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3D glasses are worth no more than the $3 up charge the theater wants  (Source: Panasonic)
Give us a decently priced 3D TV with passive glasses and things might take off

A disconnect in what analysts think will happen and what actually happens with consumers seems to be commonplace within the TV industry. In October, DisplaySearch released some figures that forecast the shipments of connected TVs to soar this year. So far, according to massive electronics retailer Best Buy, the mass adoption of expensive sets with new features simply hasn't happened and adoption of 3D TVs is still slow.

Reuters reports that Best Buy CEO Brian Dunn told analysts that sales of 3D TVs has fallen behind expectations. Dunn said, "There was confusion about 3D early (on). It was a little short on content." A little short is an understatement, and one of the films that could have helped drive 3D TV adoption – Avatar – is locked up as an exclusive for Panasonic until 2012.

With the news of slower than expected sales of high-end TVs, Best Buy was forced to cut the profit forecast for the year. Frank Ingarra from Hennessy Funds stated, "The stock got killed today." Ingarra co-manages a find that has 32,000 shares of Best Buy stock. The stock closed at $35.52.

TV makers still expect sales to improve next year as more 3D content becomes available. LG's Jay Vandenbree told 
Reuters, "Just like how high-definition TV started in sports and movies, as 3D evolves, it will go with sports and movies and then become more of an everyday thing."

Some also point out that 3D content that is poorly produced is also making some watchers queasy. Google's Google TV offerings are also not doing as well as expected on the market. The main reason for this is the fact that most of the major video streaming services and networks blocked Google TV devices from accessing and streaming content from sites like Hulu, Fox, and others effectively killing the benefits of paying more for Google TV.

Perhaps even more telling though is a statement from Ross Rubin, analyst at NPD. Rubin said, "People can also buy lower-priced alternatives to connected TVs, be it video game players, Blu-ray players or Apple TV."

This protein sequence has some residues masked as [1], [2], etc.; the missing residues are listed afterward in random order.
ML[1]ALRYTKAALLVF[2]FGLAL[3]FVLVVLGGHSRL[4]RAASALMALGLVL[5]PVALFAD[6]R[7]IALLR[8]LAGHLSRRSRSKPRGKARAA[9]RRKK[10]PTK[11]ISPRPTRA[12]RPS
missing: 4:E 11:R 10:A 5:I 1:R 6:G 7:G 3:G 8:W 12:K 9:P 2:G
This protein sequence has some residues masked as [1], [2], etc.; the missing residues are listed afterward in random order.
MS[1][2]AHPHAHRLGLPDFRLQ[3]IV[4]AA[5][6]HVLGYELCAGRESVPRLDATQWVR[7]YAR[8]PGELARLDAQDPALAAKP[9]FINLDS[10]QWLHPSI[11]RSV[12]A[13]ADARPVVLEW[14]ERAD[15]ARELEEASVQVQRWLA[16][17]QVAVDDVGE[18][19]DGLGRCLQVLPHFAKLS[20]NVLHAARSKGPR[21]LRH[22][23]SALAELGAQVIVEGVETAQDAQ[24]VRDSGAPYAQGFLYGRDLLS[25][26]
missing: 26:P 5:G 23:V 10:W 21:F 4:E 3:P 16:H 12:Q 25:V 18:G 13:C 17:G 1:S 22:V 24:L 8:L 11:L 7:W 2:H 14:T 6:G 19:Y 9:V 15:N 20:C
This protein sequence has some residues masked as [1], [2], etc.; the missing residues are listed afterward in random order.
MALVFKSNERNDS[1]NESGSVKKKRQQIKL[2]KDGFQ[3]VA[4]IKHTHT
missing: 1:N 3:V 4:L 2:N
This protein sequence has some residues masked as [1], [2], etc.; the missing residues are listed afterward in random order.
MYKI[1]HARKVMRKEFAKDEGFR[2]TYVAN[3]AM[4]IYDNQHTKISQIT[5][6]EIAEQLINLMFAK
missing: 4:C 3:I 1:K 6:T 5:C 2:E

Consumers aren’t stupid; many are familiar with 3D from the theater and most understand the benefits of 3D in the home. What many consumers simply won't get behind are sets that are overpriced and then require active glasses that cost $200/pair or more adding an extra $800 or more to the cost of going 3D for a family of four. 



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RE: Content?
By JediJeb on 12/15/2010 5:40:16 PM , Rating: 3
What would 3D gain me in watching the local news? Just as some people insist that you need 7.1 surround sound to enjoy a movie others insist that you need 3D to enjoy watching TV. I am completely happy watching a 2D TV with only the TV speakers most of the time. Sitcoms and News really don't require 3D or surround sound at all. I sometimes like to have surround sound when I pop in a movie like Star Wars or Serenity, but I don't watch movies that often. Talking to the people I work with it seems the average person may only watch a few hours of TV a day, and that is mostly news and weather, maybe a sitcom or two.

When most people have a room that is maybe 12 x 12 or 15x15 a 50inch 3D TV is kinda overkill. I also imagine most people are like I am in that I'm not going to pay over $500 for a new flat screen TV when the old CRT I have is working fine. Get a 42" HD TV down to about $200 then I might buy one because I have other things I need to spend my money on.

I wouldn't rate you down for your opinion, but I do think it is rather short sited to think most people out there place such a high priority on something as trivial as 3D TV considering most still don't even own HDTVs.


RE: Content?
By FaceMaster on 12/16/2010 8:22:18 AM , Rating: 1
quote:
What would 3D gain me in watching the local news?


Why not just have the news in black and white? Heck, why not do away with vision altogether and just have sound?


RE: Content?
By wempa on 12/16/2010 3:13:13 PM , Rating: 2
Those comparisons aren't even close. The step up from B&W to color was huge. The step up from SD to HD was much smaller. Notice how long it's taking people to move to HDTVs and Blu-Ray players. The step up to 3D is miniscule and certainly not worth paying the kind of premium that it requires now. Given the slow adoption, it's pretty safe to say that most people agree.


RE: Content?
By FaceMaster on 12/19/2010 8:41:36 AM , Rating: 3
Sigh, and you think the first colour screens were as clear and defined as the best black and white monitors around at that time?

New technology has always lead to sacrifice somewhere, it simply takes time to iron out the bugs and to maximise the benefit of the new technology. Simply refusing to allow the progress in the first place is NOT the way forward, despite what most people on these forums think.

I'm beginning to think that none of you actually care much about technological progression. Then again, this is an American site.


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